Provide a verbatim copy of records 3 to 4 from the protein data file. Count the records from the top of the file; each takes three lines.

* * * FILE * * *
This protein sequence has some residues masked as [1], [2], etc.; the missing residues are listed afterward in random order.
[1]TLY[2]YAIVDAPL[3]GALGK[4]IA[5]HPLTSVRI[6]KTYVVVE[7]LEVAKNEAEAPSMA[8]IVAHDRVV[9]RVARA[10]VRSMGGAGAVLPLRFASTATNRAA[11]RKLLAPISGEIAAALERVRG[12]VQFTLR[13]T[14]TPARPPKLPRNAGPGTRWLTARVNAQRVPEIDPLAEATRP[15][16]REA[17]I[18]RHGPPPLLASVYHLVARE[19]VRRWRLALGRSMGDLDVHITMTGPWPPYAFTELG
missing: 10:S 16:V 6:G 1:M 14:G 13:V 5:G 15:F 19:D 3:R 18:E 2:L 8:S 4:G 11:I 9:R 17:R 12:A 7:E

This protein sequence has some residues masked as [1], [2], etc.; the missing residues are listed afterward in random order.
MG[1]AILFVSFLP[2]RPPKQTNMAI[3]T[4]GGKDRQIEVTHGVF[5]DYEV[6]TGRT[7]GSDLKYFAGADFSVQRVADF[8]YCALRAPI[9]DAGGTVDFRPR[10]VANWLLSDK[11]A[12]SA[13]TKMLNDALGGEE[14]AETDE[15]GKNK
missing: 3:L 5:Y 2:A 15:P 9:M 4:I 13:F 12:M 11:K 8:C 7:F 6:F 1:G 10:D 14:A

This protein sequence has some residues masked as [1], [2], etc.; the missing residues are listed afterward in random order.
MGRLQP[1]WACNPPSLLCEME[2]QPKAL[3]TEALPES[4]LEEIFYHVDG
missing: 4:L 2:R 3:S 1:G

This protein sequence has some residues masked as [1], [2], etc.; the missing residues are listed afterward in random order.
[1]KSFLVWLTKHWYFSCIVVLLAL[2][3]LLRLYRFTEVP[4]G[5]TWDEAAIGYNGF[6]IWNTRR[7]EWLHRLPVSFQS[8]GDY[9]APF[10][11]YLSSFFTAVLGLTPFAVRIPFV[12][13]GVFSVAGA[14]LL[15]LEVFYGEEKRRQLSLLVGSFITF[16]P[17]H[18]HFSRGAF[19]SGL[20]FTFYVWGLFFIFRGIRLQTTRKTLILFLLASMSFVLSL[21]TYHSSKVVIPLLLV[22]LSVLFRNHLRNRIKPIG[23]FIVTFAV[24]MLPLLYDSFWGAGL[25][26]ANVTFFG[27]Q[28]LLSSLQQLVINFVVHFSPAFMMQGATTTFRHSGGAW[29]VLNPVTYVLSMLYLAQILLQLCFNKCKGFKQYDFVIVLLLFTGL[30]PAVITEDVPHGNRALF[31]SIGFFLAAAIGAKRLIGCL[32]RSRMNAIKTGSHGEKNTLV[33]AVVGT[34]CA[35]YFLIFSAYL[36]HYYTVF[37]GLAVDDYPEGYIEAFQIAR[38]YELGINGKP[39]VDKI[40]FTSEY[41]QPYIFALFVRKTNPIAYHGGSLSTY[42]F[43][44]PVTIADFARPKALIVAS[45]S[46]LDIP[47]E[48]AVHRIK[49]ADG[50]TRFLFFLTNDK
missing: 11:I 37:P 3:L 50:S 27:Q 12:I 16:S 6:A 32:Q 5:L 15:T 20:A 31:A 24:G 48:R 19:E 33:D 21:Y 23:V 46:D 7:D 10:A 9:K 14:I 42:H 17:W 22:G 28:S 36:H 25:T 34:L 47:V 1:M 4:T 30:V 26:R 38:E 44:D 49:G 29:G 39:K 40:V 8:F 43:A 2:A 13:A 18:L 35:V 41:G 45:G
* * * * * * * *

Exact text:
This protein sequence has some residues masked as [1], [2], etc.; the missing residues are listed afterward in random order.
MGRLQP[1]WACNPPSLLCEME[2]QPKAL[3]TEALPES[4]LEEIFYHVDG
missing: 4:L 2:R 3:S 1:G

This protein sequence has some residues masked as [1], [2], etc.; the missing residues are listed afterward in random order.
[1]KSFLVWLTKHWYFSCIVVLLAL[2][3]LLRLYRFTEVP[4]G[5]TWDEAAIGYNGF[6]IWNTRR[7]EWLHRLPVSFQS[8]GDY[9]APF[10][11]YLSSFFTAVLGLTPFAVRIPFV[12][13]GVFSVAGA[14]LL[15]LEVFYGEEKRRQLSLLVGSFITF[16]P[17]H[18]HFSRGAF[19]SGL[20]FTFYVWGLFFIFRGIRLQTTRKTLILFLLASMSFVLSL[21]TYHSSKVVIPLLLV[22]LSVLFRNHLRNRIKPIG[23]FIVTFAV[24]MLPLLYDSFWGAGL[25][26]ANVTFFG[27]Q[28]LLSSLQQLVINFVVHFSPAFMMQGATTTFRHSGGAW[29]VLNPVTYVLSMLYLAQILLQLCFNKCKGFKQYDFVIVLLLFTGL[30]PAVITEDVPHGNRALF[31]SIGFFLAAAIGAKRLIGCL[32]RSRMNAIKTGSHGEKNTLV[33]AVVGT[34]CA[35]YFLIFSAYL[36]HYYTVF[37]GLAVDDYPEGYIEAFQIAR[38]YELGINGKP[39]VDKI[40]FTSEY[41]QPYIFALFVRKTNPIAYHGGSLSTY[42]F[43][44]PVTIADFARPKALIVAS[45]S[46]LDIP[47]E[48]AVHRIK[49]ADG[50]TRFLFFLTNDK
missing: 11:I 37:P 3:L 50:S 27:Q 12:I 16:S 6:A 32:Q 5:L 15:T 20:A 31:A 24:G 48:R 19:E 33:D 21:Y 23:V 46:D 7:D 10:A 9:K 14:I 42:H 17:W 22:G 28:S 36:H 25:T 34:L 47:V 1:M 4:T 30:V 26:R 38:E 44:D 49:G 29:G 39:K 40:V 8:F 43:A 2:A 13:A 18:L 35:V 41:G 45:G